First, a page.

Oregon emerald. (Eugene, Or.) 1909-1920, November 06, 1913, Image 1

Below is the OCR text representation for this newspapers page. It is also available as plain text as well as XML.

    VOL. XV.
No. XX.
Hayward Believes in Bezdek’s
Powers as Mentor and Pre
dicts That Aggies Will Have
Trouble With Oregon Line.
Coach Bezdek, for the -first time,
has discouraged confidence among
the students on the result of the com
ing football games. With Parsons,
Cook, Beckett and Bryant on the
list of injured, the big coach has not
so much faith in the undefeatable
Oregon Spirit.
Yesterday he said to the team:
“You fellows had better drop this
air of confidence. We have no cinch
on the Albany game; it will take
everything we have to win it. With
four of our best men injured, the
team is playing raggedly, and still
show that we are a week behind in
training. Their work lacks preci
sion, and this cockey attitude will
not make for better work.”
Bill Hayward is still optimistic
though, and told the student body
yesterday that Oregon has the great
est coach in the country. He pre
dicted that the O. A. C. backfield
would find distinct difficulties in
finding the holes necessary to make
headway through Oregon’s line.
“Final arrangements for the Ore
gon-O. A. C. football game have been
completed in full,” said Graduate
Manager 6ean Walker, who return
ed from Portland and Albany Wed
“The Oregon contingent will sit
on the opposite side of the field this
year from that of last,” said Walker,
yesterday. “It is important that all
of Oregon’s rooters sit together and
to do this the students will have pur
chased their tickets at the Book Ex
change before Friday night. After
that positively no student tickets
will be sold and those buying tickets
after this date will have to buy the
regular tickets at the regular rates
and will not be seated in the Oregon
rooters’ section.
“Excursions will be run on both
the Oregon Electric and the South
ern Pacific. The tickets entitle the
purchasers to leave here any time
Saturday and return any time before
Monday night. The Southern Paci
fic special leaving here at 1 stops
right at the field and returns imme
diately after the game.
“We expect a large excursion train
from Portland carrying both Oregon
and O. A. C. rooters and this game
promises to be the largest attended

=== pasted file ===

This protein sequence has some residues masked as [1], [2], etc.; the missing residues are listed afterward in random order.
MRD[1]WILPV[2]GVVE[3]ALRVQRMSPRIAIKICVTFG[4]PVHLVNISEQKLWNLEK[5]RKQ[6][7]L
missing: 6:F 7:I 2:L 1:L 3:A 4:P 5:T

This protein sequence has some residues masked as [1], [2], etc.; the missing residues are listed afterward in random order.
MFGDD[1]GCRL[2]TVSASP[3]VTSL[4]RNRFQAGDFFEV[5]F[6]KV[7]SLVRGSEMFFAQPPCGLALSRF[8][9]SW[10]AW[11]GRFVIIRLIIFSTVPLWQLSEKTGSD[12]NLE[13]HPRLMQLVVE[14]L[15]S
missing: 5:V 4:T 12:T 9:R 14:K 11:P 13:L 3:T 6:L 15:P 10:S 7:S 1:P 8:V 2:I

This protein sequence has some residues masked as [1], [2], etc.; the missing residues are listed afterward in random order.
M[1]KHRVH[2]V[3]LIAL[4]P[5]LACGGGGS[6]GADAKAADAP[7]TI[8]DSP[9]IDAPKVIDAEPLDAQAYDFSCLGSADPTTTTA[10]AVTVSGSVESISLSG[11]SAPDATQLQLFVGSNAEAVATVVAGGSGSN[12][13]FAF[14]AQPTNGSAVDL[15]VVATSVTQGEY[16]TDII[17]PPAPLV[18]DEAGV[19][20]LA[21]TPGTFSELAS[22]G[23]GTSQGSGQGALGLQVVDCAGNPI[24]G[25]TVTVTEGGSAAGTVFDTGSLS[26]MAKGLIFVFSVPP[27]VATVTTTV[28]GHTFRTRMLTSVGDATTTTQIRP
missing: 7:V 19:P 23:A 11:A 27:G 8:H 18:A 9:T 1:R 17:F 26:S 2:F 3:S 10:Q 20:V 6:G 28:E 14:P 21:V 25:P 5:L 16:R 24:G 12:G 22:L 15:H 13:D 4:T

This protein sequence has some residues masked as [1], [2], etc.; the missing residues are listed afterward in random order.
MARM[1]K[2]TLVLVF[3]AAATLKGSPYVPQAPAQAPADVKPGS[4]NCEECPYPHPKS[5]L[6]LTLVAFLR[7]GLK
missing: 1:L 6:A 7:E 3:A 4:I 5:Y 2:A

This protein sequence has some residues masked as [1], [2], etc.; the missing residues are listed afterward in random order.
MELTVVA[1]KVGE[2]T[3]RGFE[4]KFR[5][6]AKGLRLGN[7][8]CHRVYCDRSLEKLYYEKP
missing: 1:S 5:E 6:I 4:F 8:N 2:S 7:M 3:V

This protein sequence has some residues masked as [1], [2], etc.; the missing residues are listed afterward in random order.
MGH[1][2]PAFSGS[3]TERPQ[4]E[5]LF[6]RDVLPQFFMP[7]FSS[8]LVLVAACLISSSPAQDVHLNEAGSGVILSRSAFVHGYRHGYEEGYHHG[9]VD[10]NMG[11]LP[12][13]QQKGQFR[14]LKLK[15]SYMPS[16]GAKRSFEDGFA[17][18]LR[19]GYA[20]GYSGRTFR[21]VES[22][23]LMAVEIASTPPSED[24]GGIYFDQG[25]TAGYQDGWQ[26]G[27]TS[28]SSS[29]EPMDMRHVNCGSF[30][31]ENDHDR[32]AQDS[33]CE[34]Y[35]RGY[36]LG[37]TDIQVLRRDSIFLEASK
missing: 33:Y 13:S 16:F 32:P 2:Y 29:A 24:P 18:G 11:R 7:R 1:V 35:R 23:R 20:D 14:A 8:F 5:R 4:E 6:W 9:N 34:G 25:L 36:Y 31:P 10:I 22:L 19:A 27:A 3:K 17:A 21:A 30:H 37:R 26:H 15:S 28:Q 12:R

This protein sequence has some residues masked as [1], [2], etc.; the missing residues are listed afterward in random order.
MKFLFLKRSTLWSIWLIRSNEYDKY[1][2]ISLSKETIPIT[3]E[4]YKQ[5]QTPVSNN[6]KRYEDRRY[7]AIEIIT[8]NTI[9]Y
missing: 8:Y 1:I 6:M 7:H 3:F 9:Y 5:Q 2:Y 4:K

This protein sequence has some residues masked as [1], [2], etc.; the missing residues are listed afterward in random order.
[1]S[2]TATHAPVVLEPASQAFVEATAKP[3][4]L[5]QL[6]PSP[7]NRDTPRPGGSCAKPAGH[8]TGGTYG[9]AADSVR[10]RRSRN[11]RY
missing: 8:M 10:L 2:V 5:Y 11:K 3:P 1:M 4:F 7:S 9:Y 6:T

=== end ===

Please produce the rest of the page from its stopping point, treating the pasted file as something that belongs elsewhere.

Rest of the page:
game ever played in the state. All
parts of the state will be represent
ed, several towns having petitioned
for special reservations. Also a
goodly number of Washington sup
porters are expected to be down for
the game.”
After Albany Game, O. A. C. and
U. of O. Associations Will Banquet
The cabinets and general secre
taries of the O. A. C. and U. of O. Y
M. C. A. will take dinner togethei
Saturday after the O. A. C.-Oregor
football game. They will gather ai
the Hotel Hammel at Albany as soor
as the game is over. This will b(
for the purpose of discussing the in
ter-relationship of the two institu
tions’ student bodies and Associa
tions, and how the Y. M. C. A. ma;
further the bond of good fellowship
Manager Walker to Complete
Details for Glee Club Trip
As Well
Graduate-manager Dean Walker
| left last night for Portland where
j he will complete arrangements for
the Oregon O. A. C. football game,
November » and also for the Thanks
giving trip of the Glee club.
“The Glee club sings in Portland
the night of the Oregon-Multnomah
game at the Lincoln High school
building and both football teams will
be present as guests of the club. Stops
will also be made at Astoria, and
probably at Salem and Albany if I
can get suitable dates f&r that week
Many of the towns have put in
bids for the club but owing to the
limited amount of time during the
Thanksgiving vacation, four concerts
will be about all that we can give.
“On my way back from Portland
I will stop at a number of the places
along the road in closing up the seat
sale arrangements for the Alba.ny
Contest in Covering Election
Returns Shows Students
Efficient Workers
The election-night contest of
speed, accuracy, and thoroughness,
in regard to the covering of the vari
ous precincts in Eugene and Spring
field, between the university stu
dents headed by Waiter r'tmm, work
ing through the Morning Register
office, and those headed by Henry
Fowler, through The Daily Guard
office, resulted in a slight victory
for Dimm's side. >
“A city editor could well be proud
of his reporters, if they gave such
efficient service as the university
students did Tuesday night,” said
Prof. Eric W. Allen, in commenting
on the contest.
C. V. Dyment states that the two
teafcs were so close that a bare dif
ference of three per cent can be made
between the two • teams, Dimm’s
forces being accredited with 85
points against Fowler’s 82. The of
fice forces were about equal in effi
ciency; there was nothing lost or
gained on either side.
As the election officials at the poll
ing places were friendly to the main
issue, information was cheerfully
given to the student reporters and
thus the early sending in of reports
was greatly facilitated.
Petition Will Be Sent to Theta
Sigma Phi, Press
The Women’s Press Club held its
annual election of officers yesterday
afternoon. Flora Dunham was
chosen president, Ruth Doris secre
tary, and Evelyn Harding, treasurer.
A committee composed of Florence
Thrall, Catharine Carson and Lucia
Macklin wras appointed to revise the
The club was organized last
spring by the women of the Univer
sity who were interested in journal
istic work for the purpose of en
couraging newspaper and magazine
work among the women of the Uni
versity. At intervals during the
coming year the club expects to have
lectures from the prominent women
journalists of the state. A petition
will also be sent to Theta Sigma Phi,